For the Methodist Magazine and Quarterly Review.

ART. IV.-SUPERIORITY OF REVEALED TO NATURAL RELIGION.

BY REV, R. W. ALLEN, OF THE NEW-ENGLAND CONFERENCE.

REVELATION is, unquestionably, of paramount importance. Nor is its importance superseded by any production of man's invention. Whenever man, with all his wisdom, aided by the light of science and the erudition and literature of preceding ages, has attempted to devise a plan by which a fallen world might be saved, he has made an entire failure. Human reason proved inadequate to the task. Revelation, whose author is God, can alone furnish man with all that information necessary for fallen beings to know in order to be saved. A revela. tion replete with such information, should be held in high estimation by every son and daughter of Adam. We design, in the following pages, to give a summary view of the superiority of that system so clearly unfolded in the Scriptures, to what is generally denominated “ natural religion.” As this term is commonly used equivocally, it becomes necessary to define before we proceed.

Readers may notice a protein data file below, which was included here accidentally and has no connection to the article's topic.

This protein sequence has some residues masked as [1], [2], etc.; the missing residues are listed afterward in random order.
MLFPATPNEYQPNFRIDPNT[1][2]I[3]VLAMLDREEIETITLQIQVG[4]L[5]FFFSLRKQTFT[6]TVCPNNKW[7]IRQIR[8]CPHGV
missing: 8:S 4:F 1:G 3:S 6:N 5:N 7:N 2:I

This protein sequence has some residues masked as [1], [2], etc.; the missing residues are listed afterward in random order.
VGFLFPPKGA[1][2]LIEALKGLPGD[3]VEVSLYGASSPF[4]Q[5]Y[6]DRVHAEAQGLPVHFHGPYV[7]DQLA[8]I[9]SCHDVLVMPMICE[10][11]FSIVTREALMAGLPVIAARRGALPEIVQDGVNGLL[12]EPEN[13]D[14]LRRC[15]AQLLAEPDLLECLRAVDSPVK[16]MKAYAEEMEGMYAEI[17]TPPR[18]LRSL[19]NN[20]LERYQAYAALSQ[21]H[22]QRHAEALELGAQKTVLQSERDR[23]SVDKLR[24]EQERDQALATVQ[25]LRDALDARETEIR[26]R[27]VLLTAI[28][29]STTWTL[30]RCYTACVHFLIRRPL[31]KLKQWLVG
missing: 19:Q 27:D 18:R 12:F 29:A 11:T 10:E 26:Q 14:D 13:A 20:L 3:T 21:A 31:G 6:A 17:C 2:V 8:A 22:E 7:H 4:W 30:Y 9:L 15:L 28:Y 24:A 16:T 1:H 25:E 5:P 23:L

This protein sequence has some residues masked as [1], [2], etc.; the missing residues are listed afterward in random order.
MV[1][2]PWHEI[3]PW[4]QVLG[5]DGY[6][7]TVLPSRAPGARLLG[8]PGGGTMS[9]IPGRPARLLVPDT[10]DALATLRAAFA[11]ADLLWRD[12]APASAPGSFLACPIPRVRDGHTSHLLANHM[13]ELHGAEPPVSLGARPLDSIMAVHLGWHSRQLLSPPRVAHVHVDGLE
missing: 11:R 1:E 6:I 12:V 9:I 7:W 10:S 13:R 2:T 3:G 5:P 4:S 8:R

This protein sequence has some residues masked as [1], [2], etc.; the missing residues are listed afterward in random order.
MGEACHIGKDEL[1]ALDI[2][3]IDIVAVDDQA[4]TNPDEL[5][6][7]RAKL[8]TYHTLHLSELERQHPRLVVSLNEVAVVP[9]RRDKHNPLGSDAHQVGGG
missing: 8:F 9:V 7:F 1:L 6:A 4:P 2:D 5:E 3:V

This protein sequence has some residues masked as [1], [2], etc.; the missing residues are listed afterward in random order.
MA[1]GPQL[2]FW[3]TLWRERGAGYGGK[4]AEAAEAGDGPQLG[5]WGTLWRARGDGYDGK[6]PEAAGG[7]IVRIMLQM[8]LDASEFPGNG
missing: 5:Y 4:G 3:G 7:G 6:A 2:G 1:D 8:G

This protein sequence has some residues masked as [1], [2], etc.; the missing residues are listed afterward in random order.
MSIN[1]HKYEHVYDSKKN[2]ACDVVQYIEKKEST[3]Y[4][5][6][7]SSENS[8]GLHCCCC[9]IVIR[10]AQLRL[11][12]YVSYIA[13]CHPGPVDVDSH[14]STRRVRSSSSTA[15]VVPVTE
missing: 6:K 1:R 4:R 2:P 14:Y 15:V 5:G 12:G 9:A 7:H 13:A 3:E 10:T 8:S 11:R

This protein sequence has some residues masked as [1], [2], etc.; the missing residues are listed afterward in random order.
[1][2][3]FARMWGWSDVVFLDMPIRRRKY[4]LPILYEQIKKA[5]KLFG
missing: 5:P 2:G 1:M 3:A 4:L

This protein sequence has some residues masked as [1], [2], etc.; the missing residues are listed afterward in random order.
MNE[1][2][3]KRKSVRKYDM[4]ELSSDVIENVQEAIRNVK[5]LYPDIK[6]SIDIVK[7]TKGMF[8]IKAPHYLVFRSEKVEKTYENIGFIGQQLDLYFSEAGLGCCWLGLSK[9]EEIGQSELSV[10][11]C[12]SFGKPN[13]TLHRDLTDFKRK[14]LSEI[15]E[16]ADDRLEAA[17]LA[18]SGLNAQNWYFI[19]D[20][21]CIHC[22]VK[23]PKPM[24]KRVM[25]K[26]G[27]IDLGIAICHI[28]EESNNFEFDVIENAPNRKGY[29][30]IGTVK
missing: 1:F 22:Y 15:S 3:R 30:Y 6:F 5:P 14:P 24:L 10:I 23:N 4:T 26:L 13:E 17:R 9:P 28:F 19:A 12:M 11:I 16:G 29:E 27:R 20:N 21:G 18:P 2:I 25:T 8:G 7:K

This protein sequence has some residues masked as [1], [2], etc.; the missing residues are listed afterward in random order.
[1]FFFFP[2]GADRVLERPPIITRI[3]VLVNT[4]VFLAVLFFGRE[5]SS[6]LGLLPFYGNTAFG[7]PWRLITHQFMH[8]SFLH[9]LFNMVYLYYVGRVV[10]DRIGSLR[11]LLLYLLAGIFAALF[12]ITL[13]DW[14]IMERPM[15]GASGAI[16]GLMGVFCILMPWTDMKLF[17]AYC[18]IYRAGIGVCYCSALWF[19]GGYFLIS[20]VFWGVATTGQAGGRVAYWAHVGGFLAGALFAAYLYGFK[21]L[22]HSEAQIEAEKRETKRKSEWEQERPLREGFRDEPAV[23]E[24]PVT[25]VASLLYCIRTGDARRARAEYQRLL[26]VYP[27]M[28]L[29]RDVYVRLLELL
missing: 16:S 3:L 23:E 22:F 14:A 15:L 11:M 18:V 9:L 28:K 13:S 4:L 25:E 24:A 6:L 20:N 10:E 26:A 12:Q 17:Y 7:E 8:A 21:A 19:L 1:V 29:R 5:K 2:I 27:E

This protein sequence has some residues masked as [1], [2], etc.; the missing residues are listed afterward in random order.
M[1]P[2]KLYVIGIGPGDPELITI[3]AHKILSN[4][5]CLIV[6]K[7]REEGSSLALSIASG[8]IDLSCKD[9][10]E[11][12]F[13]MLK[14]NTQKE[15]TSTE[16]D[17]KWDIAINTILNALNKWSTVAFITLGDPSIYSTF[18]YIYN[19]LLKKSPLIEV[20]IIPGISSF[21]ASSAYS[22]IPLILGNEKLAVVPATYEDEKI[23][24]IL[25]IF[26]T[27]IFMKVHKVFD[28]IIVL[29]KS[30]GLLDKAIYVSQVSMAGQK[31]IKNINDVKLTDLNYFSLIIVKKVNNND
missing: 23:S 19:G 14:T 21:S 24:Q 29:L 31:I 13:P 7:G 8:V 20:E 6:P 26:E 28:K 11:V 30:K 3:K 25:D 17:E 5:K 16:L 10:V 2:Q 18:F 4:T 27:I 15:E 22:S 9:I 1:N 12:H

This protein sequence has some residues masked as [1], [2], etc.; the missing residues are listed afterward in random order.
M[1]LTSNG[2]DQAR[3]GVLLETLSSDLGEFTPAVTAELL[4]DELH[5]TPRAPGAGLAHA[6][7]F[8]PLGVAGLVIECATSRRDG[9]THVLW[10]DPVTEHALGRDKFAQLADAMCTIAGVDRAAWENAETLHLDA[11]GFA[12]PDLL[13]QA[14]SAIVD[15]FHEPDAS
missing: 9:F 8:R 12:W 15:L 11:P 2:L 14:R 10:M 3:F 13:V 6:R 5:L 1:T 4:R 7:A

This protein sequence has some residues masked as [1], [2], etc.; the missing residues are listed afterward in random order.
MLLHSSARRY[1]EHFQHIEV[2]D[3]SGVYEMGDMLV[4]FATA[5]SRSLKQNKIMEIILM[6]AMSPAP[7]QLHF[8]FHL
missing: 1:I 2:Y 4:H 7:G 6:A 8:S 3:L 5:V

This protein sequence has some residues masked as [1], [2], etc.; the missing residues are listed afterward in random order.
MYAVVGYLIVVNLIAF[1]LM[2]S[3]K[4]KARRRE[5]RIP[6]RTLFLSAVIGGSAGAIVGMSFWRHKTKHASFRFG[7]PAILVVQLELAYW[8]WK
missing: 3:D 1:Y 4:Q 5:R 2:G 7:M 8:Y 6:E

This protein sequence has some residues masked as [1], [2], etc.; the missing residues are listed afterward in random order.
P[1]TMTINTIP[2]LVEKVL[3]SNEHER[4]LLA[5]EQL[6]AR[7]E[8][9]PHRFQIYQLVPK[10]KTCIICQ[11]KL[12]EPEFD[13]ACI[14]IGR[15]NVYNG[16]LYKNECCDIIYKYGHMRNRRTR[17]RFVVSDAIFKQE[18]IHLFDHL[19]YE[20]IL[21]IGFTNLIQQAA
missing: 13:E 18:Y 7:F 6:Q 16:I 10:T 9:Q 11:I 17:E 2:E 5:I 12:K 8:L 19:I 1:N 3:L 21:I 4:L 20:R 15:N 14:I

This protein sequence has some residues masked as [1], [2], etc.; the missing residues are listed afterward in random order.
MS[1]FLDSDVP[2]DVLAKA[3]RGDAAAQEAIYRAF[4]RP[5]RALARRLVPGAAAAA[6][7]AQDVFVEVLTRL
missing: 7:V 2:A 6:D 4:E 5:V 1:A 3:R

Some understand by the term, natural religion, those truths revealed in the Scriptures which, when once discovered and understood, may be clearly shown to have a foundation in the nature and relations of things, and which unprejudiced reason will approve when fairly presented to the mind; and accordingly very fair schemes of natural religion have been drawn up by Paley, and other Christian philoso. phers, embracing nearly the whole of revelation. In this view, natural religion is not so called because it was originally discovered by reason merely, but because, when once understood, it is what the rea. son of mankind properly exercised approves as based in truth and nature. Others take the term in a more limited sense, to signify that knowledge of God, his attributes and perfections, which, with the light of revelation, may be obtained from the works of nature. Others, again, take natural religion to mean, that religion which is discoverable by the exercise of reason without any higher assistance. This last definition we consider correct. The two preceding define not what is obtained from reason, but from revelation.